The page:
Tending Anne Bancroft’s garden: ‘World War Z’ author Max Brooks maintains his mother’s legacy

Bestselling author Max Brooks lovingly maintains his late mother's garden
Bestselling author Max Brooks lovingly maintains his late mother’s garden

Every day, the best-selling writer Max Brooks drives from his home in Venice to work in the attic of his father Mel’s place in Santa Monica.  It’s a way to check in on his famous dad–and the garden lovingly planted by his late mother, the actress Anne Bancroft.

Max Brooks explains how he makes sugar from the cane in his late mother’s garden
Max Brooks explains how he makes sugar from the cane in his late mother’s garden

It seems Ms. Bancroft, in addition to being a beautiful movie star, loved getting her hands in the dirt.  Wherever she lived over the course of her life, she grew whatever she could with whatever available space she had.  At the home where Max spent his adolescence in Santa Monica, she built a spectacular terraced garden, lit so she could tend it night.

Only after her death in 2005 did her husband and son immerse themselves in it.   And add to it.  This isn’t just a tomato plant and a lemon tree: it’s a sophisticated garden, with sugar cane, coffee beans, several varieties of persimmon, blueberries.  Max has even experimented with growing wheat, and can wax poetic about his work with corn.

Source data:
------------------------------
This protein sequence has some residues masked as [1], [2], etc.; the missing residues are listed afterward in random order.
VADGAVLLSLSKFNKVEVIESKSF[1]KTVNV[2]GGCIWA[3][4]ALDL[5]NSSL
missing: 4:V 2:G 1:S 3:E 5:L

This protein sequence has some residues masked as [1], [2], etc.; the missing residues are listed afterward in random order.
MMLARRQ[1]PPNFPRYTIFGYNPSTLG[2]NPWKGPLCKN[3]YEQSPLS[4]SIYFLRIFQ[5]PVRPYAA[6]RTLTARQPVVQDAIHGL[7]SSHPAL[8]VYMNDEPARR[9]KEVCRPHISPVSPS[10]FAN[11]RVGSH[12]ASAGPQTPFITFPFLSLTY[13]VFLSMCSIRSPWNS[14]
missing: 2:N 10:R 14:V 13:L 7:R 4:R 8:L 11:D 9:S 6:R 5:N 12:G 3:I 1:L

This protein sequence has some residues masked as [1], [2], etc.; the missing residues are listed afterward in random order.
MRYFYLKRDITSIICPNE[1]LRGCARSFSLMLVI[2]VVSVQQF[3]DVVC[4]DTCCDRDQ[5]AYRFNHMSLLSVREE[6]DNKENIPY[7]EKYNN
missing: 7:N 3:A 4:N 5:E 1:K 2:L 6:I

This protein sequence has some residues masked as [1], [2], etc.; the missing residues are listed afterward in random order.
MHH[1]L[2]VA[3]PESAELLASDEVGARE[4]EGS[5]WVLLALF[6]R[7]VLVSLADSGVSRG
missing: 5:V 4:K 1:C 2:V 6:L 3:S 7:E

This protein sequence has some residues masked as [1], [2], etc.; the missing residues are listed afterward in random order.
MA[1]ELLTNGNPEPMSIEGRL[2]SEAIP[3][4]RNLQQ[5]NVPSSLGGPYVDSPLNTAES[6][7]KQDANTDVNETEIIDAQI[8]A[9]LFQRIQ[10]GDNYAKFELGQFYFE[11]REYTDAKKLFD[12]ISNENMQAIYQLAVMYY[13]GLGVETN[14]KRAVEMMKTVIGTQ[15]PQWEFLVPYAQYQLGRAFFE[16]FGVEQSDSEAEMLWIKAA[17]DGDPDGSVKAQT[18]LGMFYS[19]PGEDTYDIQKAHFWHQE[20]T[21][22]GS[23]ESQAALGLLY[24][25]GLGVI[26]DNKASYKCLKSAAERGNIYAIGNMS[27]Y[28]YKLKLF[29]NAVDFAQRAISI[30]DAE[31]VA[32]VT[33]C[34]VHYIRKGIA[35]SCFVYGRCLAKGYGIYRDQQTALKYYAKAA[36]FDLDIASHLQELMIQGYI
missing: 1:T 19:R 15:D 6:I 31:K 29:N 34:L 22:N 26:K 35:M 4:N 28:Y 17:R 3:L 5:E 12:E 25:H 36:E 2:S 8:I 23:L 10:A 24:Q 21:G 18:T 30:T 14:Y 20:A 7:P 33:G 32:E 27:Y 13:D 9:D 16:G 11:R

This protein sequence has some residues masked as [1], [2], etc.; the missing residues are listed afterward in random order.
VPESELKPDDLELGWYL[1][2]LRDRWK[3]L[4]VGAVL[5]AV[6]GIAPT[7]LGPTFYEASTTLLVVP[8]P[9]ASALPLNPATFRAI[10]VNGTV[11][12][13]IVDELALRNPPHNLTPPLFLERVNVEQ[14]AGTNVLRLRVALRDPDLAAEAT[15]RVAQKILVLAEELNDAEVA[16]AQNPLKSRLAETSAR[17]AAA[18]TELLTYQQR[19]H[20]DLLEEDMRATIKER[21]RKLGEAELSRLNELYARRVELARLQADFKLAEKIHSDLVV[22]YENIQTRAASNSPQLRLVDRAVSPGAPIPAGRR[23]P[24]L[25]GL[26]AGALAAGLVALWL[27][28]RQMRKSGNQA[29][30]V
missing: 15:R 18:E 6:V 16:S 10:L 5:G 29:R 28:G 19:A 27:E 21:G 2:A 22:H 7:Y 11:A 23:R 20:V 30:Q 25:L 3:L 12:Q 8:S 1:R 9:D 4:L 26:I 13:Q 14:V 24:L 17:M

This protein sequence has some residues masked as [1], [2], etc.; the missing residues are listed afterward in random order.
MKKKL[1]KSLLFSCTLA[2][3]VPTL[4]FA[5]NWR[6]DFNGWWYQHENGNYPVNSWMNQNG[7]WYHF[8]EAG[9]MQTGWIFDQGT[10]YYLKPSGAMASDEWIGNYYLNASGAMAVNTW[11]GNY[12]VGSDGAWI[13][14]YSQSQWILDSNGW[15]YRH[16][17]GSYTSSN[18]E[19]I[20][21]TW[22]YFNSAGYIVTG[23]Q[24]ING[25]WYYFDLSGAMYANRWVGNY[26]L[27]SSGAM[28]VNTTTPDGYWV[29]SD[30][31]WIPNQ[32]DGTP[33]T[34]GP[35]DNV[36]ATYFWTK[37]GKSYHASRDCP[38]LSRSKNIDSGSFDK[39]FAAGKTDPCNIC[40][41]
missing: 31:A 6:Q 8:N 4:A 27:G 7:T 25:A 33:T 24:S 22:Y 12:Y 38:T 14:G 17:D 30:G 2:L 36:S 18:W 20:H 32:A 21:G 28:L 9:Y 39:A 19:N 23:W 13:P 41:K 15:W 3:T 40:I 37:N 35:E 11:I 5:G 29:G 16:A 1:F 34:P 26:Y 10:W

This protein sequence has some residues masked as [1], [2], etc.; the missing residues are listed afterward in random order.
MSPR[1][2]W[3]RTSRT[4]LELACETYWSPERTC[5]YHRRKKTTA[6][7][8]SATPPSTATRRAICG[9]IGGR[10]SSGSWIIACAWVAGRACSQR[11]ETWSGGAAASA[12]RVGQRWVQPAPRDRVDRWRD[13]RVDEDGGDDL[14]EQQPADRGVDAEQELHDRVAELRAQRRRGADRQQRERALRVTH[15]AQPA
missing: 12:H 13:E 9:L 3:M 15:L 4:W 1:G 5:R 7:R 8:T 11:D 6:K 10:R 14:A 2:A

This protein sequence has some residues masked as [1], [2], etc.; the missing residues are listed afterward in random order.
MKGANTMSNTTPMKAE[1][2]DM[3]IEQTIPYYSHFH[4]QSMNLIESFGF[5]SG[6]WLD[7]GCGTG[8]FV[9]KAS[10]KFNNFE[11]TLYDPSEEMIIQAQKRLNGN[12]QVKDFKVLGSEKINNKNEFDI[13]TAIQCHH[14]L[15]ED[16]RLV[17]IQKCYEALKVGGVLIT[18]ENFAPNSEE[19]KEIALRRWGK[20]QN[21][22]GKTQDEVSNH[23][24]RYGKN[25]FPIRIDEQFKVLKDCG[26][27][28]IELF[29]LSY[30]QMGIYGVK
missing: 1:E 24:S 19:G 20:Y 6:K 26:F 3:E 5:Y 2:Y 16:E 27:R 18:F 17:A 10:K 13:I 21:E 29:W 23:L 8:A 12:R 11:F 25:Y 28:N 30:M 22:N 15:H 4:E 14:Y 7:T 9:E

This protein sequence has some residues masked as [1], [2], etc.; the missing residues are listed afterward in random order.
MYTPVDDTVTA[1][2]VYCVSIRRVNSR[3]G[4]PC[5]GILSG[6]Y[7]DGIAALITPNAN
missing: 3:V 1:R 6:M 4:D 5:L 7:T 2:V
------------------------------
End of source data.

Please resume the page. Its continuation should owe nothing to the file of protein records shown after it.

9781611800142_1_1You can learn more in an essay Max contributed to a new book called The Cassoulet Saved Our Marriage: True Tales of Food, Family and How We Learned to Eat.

“I didn’t think anyone would be interested in this cul de sac, so to speak,” he told me.  “I thought everyone expected zombie science fiction, and here I am writing about gardening.  But it’s something I love and it takes a lot of my time.”

The blueberries remind Max of his summers as a kid in Fire Island
The blueberries remind Max of his summers as a kid in Fire Island

Max doesn’t see himself giving up writing in favor of becoming an organic farmer, as much as he loves his work in the garden.  But he does now understand how his mother took joy in killing worms.  Then, he thought it was sadistic and wrong. “Now, I understand that sense of protection, when I see squirrels in Venice coming after my Japanese plum tree, if we lived in the country, you’d go in the pot as well,” he said.

His father gets it too.  Now, the two bond over rat patrol at the compost bins on the side of the house.  Mel carries the stick, and Max carries the compost.   Being from New York makes scaring away the vermin a bit easier.

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